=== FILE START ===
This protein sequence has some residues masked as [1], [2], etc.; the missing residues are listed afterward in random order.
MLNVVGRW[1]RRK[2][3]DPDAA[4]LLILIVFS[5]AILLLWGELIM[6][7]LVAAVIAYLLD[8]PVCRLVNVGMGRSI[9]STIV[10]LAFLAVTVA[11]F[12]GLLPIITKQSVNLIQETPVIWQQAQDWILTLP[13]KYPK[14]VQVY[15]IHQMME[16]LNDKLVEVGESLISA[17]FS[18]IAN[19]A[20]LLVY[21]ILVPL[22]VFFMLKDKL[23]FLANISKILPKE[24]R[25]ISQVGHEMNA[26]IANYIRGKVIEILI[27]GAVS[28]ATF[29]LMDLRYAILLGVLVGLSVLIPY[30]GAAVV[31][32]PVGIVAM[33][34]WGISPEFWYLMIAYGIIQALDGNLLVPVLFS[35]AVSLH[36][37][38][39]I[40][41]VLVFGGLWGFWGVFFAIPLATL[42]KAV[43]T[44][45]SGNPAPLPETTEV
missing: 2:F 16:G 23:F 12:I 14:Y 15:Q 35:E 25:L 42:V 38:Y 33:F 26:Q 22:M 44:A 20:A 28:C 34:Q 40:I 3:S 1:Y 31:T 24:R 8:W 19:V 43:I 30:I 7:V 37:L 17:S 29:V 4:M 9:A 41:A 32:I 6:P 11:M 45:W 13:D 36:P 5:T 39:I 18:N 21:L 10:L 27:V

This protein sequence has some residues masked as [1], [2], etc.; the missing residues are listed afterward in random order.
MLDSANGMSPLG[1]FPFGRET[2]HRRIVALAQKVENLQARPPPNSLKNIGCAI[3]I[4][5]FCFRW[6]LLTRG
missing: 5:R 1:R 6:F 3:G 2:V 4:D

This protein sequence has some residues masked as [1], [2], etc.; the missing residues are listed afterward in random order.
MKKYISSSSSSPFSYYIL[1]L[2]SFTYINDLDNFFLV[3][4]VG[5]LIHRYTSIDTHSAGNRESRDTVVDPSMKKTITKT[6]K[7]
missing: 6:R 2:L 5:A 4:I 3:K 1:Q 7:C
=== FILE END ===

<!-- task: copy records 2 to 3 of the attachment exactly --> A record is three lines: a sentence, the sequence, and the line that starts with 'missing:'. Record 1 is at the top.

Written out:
This protein sequence has some residues masked as [1], [2], etc.; the missing residues are listed afterward in random order.
MLDSANGMSPLG[1]FPFGRET[2]HRRIVALAQKVENLQARPPPNSLKNIGCAI[3]I[4][5]FCFRW[6]LLTRG
missing: 5:R 1:R 6:F 3:G 2:V 4:D

This protein sequence has some residues masked as [1], [2], etc.; the missing residues are listed afterward in random order.
MKKYISSSSSSPFSYYIL[1]L[2]SFTYINDLDNFFLV[3][4]VG[5]LIHRYTSIDTHSAGNRESRDTVVDPSMKKTITKT[6]K[7]
missing: 6:R 2:L 5:A 4:I 3:K 1:Q 7:C